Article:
Conway’s Game of Life in Angular.js

I know there are a lot of posts for Angular, so I will spare everyone a rehash of setup and Hello World. Instead, I thought it would be fun to show a simple example of Angular recreating Conway’s Game of Life.

This example will use the following technologies:

  • HTML
  • CSS
  • Angular.js
  • Bootstrap

If you would like to see a sample of the working application, click here:

What is Conway’s Game of Life

Check out Wikipedia: a more in depth definition and origin of the game, but in short, it’s a simulation that allows you to observe evolutions based on an initial starting configuration while applying the following four basic rules at each round:

  1. Any live cell with fewer than two live neighbors dies, as if caused by under-population.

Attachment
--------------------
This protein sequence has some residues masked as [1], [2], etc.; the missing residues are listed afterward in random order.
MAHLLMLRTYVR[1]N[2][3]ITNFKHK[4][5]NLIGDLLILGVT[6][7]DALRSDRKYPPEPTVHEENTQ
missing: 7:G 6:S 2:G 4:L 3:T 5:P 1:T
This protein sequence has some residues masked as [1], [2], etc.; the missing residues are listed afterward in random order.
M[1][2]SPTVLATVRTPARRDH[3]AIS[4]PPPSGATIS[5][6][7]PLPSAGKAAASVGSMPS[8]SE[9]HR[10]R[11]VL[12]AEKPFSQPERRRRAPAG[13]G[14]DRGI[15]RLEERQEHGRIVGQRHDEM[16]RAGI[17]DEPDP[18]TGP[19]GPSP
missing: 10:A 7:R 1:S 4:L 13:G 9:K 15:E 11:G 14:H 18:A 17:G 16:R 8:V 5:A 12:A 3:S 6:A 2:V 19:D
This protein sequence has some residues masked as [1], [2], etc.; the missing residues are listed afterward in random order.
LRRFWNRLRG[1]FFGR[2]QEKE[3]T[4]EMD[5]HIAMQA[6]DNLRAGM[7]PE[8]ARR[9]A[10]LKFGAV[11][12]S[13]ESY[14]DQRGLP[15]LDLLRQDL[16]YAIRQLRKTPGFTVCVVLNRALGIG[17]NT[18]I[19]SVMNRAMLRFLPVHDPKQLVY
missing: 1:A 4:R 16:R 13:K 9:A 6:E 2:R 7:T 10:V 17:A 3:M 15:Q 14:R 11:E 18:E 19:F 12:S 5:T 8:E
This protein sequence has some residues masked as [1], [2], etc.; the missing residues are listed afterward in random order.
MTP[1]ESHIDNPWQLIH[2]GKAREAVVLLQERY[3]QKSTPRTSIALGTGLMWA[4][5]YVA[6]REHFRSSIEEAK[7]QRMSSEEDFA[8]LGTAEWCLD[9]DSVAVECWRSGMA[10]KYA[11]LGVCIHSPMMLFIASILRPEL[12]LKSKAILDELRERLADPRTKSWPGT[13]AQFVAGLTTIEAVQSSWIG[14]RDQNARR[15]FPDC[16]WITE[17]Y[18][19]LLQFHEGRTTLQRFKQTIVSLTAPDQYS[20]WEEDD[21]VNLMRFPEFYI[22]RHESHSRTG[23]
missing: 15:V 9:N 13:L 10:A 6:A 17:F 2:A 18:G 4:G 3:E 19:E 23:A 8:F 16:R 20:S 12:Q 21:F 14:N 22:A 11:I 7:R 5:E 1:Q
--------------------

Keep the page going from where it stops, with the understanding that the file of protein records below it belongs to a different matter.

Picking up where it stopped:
2. Any live cell with two or three live neighbors lives on to the next generation.
  3. Any live cell with more than three live neighbors dies, as if by overcrowding.
  4. Any dead cell with exactly three live neighbors becomes a live cell, as if by reproduction.

The game can continue indefinitely resulting in either a repeating pattern or a “still life” where no more moves can occur.

Since this article is more about Angular, I’ve simplified the game a bit as well to randomly select the starting positions and limited the board to 30 by 30 cells, but feel free to improve the code to allow the gamer to specify starting positions or infinite space. All source code can be found here:

Let’s set up the UI

To start, let’s set up a form and board to play on. The form is pretty straightforward and allows you to specify the number of starting life forms, how many generations to simulate and finally, a button to start the game.

            Enter the number of spontaneous lifeforms:
            Enter the number of generations to simulate:

Notice, that we’re using a few Angular tags to collect the data and fire off the game.